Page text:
What is sleep? ?
Awake/alert Fast (13-30Hz, beta), low amplitude EEG wave
Eyes closed, relaxed Slower (8-13 Hz, alpha) higher amplitude EEG waves
Stage 1 Even slower (4-8 Hz, theta) low amplitude EEG waves
Stage 2 EEG looks like a stage 1, punctuated by K-complexes and sleep spindles
Stages 3&4 slow-waves sleep (SWS) is characterized by predominately high-amplitude delta (1-4Hz) rhythms
REM sleep occurs during "emergent" stage 1 sleep and is characterized by rapid eye movements (REM) -stages 1-4 without REM are called non-REM, NREM -the EEG during REM sleep looks like
Stage 2: K-complexes reflect neuronal "down-states" Neurons like to have resting postsynaptic potentials (PSPs) that are either "up" (slightly depolarized, ready for action potentials) or "down" (slightly hyperpolarized, silent and not ready to fire an action potential)
cortical neurons "down-states" less receptive to inputs from the thalamus. Down state inhibits sensory input/arousal
K-complexes in stage 2 lead to theta and delta waves in slow-wave sleep (SWS) in stages 3 & 4 When cortical neurons are in "down-states", they are less receptive to input from the thalamus. -
Sleep Cycle f92f2828-b14b-41c4-95be-82fe287013c7.png (image/png)
REM sleep looks like wakefulness "paradoxical sleep" because EEG looks like wakefulness -Brain EEG and eye EOG activity of awake person and REM sleeper looks almost identical -Muscle EMG activity of REM sleeper is almost absent; REM sleep is paralyzed
Motor neurons are inhibited during REM 27c2909a-6f13-4e2f-9192-5835220200ff.png (image/png)
REM sleep looks like wakefulness -lab rats kept from REM sleep will die in a matter of weeks -Human kept from REM sleep (e.g. for a few nights) tend to show REM rebound --the increased amount of REM sleep experienced after it has been missed for several nights
REM sleep & dreaming -dreaming is limited to REM sleep, although it is when most (80%) dreaming takes place --REM dreams: emotional, illogical, sudden shifts in plots --non-REM dreams : shorter, commonplace themes Persons woken up from REM often recall dreams; less often if woken up during non-REM --the amount of time spent in REM correlates with how long a person thinks he/she has been dreaming -external stimuli (eg water droplets in face) presented during REM can be incorporated into one's dreams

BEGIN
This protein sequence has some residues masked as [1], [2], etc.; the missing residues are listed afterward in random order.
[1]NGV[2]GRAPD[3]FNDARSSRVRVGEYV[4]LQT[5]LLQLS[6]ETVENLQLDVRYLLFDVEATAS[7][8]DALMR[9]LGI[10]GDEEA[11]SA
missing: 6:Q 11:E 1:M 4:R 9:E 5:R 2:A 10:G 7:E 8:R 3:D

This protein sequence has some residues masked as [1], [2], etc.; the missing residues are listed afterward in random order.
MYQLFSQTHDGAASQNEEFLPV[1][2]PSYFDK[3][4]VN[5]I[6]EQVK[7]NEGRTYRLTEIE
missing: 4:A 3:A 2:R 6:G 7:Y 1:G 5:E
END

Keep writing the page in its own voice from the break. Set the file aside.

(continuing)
Broad categories of sleep disorders -insomnia (lack of sleep) -hypersomnia (too much of sleep)
insomnia most common form of sleep disturbance -20 min+ to fall asleep -waking to early -not being able to fall back asleep if woken in middle of the night -insomnia is often linked to stress, relationship problems, medication, illness, working late or variable shifts, jet lag, drinking caffeine, excessive napping
Insomnia (lack of sleep) pharmacological treatments -melatonin (endogenously secreted available over counter) -depressant drugs --benzodiazepines (Valium, Xanax) --non-benzos (e.g. ambien) --alcohol
Most sleep-aide drugs come with chance of dependency -individuals that use depressant drugs may need that drug in order to fall asleep -withdrawal from these drugs includes anxiety, irritability, restlessness, and may actually cause insomnia
Hypersomnia (too much sleep) Narcolepsy -frequent 5-10 minute extreme seep attacks occur every 90 minutes -cataplexy - sudden loss of muscle tone (despite being fully conscious) -skeeter! The narcaleptic pup -dysfunction of the neuropeptide orexin seems to influence narcolepsy
orexin neurons in the hypothalamus serve as sleep/wake "switch" -orexin neurons projects to other sleep-related brain regions -symptoms of narcalepsy often co-occur with degeneration of hypothalamic orexin neurons --orexin keeps sleep "at bay" prevents rapids progression from wakefulness to REM sleep
Narcolepsy treatment may be treated with stimulant drug (e.g. amphetamines) caffeine, or modafinil (Provigil)